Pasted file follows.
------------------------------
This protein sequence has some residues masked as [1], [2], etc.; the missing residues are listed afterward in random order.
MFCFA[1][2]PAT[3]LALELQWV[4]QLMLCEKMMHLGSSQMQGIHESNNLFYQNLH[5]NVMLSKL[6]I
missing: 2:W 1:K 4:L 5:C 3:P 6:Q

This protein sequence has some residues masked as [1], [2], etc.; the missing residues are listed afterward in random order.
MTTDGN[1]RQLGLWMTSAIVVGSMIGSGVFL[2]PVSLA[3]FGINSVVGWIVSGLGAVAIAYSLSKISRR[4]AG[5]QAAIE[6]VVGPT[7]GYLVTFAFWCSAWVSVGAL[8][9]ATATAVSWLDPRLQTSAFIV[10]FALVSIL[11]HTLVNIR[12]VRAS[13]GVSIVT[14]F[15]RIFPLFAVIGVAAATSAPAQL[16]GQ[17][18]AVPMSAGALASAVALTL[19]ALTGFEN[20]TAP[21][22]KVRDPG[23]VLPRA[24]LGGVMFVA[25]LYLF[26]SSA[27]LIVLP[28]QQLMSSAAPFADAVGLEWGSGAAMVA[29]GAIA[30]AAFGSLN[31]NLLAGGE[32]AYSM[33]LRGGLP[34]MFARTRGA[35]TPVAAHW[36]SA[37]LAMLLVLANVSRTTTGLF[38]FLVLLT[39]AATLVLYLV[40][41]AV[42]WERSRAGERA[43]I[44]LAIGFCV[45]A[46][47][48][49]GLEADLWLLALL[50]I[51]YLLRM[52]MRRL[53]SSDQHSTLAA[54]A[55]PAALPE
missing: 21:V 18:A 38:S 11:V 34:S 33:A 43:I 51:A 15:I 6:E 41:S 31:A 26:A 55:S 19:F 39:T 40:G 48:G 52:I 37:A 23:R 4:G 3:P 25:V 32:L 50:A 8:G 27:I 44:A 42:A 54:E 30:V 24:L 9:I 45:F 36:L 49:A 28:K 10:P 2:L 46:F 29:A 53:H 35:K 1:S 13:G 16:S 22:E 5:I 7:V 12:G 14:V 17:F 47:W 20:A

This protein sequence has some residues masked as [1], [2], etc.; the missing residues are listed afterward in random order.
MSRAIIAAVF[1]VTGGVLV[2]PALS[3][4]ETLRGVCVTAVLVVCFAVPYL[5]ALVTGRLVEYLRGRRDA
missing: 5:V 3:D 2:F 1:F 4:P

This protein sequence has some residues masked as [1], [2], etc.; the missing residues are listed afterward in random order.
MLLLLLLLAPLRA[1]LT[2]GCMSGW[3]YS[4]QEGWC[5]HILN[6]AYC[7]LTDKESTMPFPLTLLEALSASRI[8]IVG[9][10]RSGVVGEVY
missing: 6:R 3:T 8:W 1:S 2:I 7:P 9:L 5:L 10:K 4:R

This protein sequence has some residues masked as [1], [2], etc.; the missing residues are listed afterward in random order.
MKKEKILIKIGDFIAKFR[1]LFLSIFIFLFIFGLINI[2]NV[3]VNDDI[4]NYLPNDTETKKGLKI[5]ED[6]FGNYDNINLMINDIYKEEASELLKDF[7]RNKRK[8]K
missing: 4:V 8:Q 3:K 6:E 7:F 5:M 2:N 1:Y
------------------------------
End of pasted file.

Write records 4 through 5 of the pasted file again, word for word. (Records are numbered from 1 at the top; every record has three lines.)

This protein sequence has some residues masked as [1], [2], etc.; the missing residues are listed afterward in random order.
MLLLLLLLAPLRA[1]LT[2]GCMSGW[3]YS[4]QEGWC[5]HILN[6]AYC[7]LTDKESTMPFPLTLLEALSASRI[8]IVG[9][10]RSGVVGEVY
missing: 6:R 3:T 8:W 1:S 2:I 7:P 9:L 5:L 10:K 4:R

This protein sequence has some residues masked as [1], [2], etc.; the missing residues are listed afterward in random order.
MKKEKILIKIGDFIAKFR[1]LFLSIFIFLFIFGLINI[2]NV[3]VNDDI[4]NYLPNDTETKKGLKI[5]ED[6]FGNYDNINLMINDIYKEEASELLKDF[7]RNKRK[8]K
missing: 4:V 8:Q 3:K 6:E 7:F 5:M 2:N 1:Y